Orhan Inandi has gone missing in the Kyrgyz capital, Bishkek. Kyrgyz authorities — including the Ministry of Internal Affairs and the State Committee for National Security — are investigating his disappearance. He was last heard from on Monday evening, before leaving home for a meeting. His car was founded a few blocks from his home, with money, documents, and his phone, according to 24.kg reporting.
Inandi’s wife, has appealed to Kyrgyz President Sadyr Japarov for help. “Orhan is a citizen of Kyrgyzstan. This is our homeland… Orhan has nothing to do with either foreign or domestic politics. All our life we have been engaged only in education.”
Fears are turning to possible kidnapping.
Inandi is the Turkish-born founder of the Sapat school network in Kyrgyzstan. The Sapat system, previously operated under the name Sebat, is linked to the global network of schools with ideological ties to Fethullah Gulen. Gulen, who resides in the United States, was once an ally of Turkish President Recep Tayyip Erdogan and is now his prime enemy. In 2017, following an alleged attempted coup in the summer of 2016, which Turkish authorities blamed on Gulen, the Kyrgyz government saw through the rebranding of the Sebat schools, widely regarded as some of Kyrgyzstan’s best educational institutions.
Since the 2016 alleged coup attempt, Turkey has leaned heavily on partner nations around the world to close schools founded by Gulen’s network and extradite Turkish citizens Ankara claims to be terrorists. Central Asia has been a prime target for this pressure given the importance of Turkish schools, many of which were founded in the 1990s when the newly independent states of the region were desperate for assistance. At the time, the schools (and Gulen) were seen in Ankara as an important soft power tool.
Times have changed. In 2018, the then-Turkish ambassador, Cengiz Kamil Firat (who was replaced in March 2021), said shortly after a visit by Erdogan to Kyrgyzstan that the Sapat schools would soon be taken over by a Turkish government-run foundation. The Kyrgyz Education Ministry rebuffed the claim, saying the schools were under Kyrgyz government control and would continue to be.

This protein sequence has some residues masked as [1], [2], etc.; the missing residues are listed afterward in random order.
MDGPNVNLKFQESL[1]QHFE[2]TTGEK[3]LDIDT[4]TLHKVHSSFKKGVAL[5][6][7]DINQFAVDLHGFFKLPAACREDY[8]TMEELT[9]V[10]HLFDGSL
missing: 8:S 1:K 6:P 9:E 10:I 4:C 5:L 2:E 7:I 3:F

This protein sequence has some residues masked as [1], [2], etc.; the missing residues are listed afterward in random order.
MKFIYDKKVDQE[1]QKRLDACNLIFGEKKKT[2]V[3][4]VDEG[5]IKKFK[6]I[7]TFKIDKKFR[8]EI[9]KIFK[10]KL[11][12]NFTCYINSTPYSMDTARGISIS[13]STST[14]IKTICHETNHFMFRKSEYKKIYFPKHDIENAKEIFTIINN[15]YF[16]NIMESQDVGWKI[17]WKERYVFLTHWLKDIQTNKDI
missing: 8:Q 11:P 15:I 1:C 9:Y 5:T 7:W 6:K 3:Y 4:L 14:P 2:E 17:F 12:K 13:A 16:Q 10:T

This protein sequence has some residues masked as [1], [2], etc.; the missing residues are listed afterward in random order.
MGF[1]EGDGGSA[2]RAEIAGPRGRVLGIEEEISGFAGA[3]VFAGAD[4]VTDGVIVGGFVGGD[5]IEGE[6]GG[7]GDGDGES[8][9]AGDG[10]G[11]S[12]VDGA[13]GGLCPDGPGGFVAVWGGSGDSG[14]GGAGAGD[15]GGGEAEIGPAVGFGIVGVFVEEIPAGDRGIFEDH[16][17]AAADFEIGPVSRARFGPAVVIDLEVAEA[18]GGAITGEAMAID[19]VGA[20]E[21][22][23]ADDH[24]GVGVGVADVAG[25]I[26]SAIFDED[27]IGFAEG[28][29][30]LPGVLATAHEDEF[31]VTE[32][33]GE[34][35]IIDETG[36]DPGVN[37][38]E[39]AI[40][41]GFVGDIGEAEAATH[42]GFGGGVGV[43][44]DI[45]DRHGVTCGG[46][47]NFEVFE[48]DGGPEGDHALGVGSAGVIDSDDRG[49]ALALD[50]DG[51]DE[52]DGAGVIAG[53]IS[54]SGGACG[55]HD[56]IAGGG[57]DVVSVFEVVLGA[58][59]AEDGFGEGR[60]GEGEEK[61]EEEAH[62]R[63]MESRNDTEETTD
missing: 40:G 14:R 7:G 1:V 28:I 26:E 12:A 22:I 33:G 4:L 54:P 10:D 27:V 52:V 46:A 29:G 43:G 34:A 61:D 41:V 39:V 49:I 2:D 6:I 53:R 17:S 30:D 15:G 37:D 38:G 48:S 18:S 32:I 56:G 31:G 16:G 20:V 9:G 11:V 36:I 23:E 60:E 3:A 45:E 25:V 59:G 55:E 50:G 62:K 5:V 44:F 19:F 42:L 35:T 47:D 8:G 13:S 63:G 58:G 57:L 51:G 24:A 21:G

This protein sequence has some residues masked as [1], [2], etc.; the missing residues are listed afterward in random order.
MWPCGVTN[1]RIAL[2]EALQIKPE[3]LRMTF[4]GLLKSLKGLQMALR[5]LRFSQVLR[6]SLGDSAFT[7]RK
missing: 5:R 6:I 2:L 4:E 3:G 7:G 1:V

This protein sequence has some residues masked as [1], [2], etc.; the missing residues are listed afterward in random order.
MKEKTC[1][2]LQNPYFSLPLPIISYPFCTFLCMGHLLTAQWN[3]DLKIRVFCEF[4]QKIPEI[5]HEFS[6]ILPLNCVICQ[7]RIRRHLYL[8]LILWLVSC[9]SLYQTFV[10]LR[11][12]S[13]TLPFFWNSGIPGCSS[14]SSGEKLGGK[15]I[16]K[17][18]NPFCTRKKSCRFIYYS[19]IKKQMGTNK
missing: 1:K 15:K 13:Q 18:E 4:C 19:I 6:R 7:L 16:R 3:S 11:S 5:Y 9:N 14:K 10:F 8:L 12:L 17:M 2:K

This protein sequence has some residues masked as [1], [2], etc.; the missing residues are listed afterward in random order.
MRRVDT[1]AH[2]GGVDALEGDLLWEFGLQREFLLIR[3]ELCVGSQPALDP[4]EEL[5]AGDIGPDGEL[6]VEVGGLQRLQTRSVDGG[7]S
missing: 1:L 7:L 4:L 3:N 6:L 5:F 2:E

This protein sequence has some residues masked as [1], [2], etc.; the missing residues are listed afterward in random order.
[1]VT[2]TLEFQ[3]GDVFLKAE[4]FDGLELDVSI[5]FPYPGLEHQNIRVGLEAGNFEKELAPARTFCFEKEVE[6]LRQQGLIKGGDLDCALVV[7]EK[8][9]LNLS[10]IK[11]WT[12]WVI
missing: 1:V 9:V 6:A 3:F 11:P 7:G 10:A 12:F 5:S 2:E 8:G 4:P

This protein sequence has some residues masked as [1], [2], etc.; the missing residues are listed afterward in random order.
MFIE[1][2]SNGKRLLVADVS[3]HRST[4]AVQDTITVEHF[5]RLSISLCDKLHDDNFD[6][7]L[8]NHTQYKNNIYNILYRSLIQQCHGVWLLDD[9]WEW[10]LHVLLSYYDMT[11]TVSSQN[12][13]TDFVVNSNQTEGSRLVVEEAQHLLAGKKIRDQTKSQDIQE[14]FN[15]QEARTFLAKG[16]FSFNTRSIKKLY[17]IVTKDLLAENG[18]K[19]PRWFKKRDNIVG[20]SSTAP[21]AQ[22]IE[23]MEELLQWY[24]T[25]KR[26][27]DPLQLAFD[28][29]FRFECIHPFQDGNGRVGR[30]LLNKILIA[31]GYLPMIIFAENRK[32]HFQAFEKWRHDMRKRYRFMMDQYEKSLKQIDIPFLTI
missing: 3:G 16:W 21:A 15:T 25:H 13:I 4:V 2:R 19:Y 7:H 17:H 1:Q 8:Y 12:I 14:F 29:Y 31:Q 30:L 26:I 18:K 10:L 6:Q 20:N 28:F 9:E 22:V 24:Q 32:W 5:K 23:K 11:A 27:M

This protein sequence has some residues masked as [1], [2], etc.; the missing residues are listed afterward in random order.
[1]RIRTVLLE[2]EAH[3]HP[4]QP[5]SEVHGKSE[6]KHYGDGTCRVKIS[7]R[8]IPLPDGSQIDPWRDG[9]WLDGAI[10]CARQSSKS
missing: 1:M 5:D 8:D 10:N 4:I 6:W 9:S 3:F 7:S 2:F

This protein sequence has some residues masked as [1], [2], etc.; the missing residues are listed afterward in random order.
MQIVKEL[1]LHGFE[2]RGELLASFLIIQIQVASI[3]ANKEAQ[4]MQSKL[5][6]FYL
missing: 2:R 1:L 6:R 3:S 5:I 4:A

In the years since 2016, Kyrgyz authorities have reportedly denied Turkish requests to extradite Inandi. Inandi, who has lived in Kyrgyzstan since 1992, has been a Kyrgyz citizen since 2012. In 2019, the Kyrgyz Prosecutor-General initially approved a request from Turkey to extradite two other Sapat employees, Senan Yilmaz and Sanjar Abdulhakim, but a Bishkek court cancelled the decision in January 2020.
Given that the Kyrgyz authorities have not released any concrete information they may have about what happened to Inandi, what we have at this juncture is speculation and rumor.
Turkish authorities have not been shy about their demands for the extradition of people like Inandi. Raising further fears that Inandi has been kidnapped by Turkish agents is the fact that nearly a month after vanishing from his home in Nairobi, Kenya, Gulen’s nephew, Selahaddin Gulen, popped up in Turkish custody.
The current director of the Sapat schools, Nurlan Kudaiberdiev, suggested on June 1 that Inandi may have been kidnapped by Turkish agents, Inani’s wife and lawyer have made similar claims. As RFE/RL noted in its report, there is no concrete evidence to back up the claim at present.
The suspicion about kidnapping gained even more weight when, according to AKIpress, the Kyrgyz State Committee for National Security (SCNS or GKNB) commented that in 2019 it had warned Inandi about the threat of kidnapping. The SNCS referenced “certain members of an organized criminal group” kidnapping at random — making no mention directly of Turkey. Kyrgyz authorities have opened a criminal kidnapping case.
On Thursday, four days after Inandi was last seen, supporters rallied in Bishkek. Some demonstrated near the parliament building, others at the Turkish Embassy, and a few at Manas International Airport.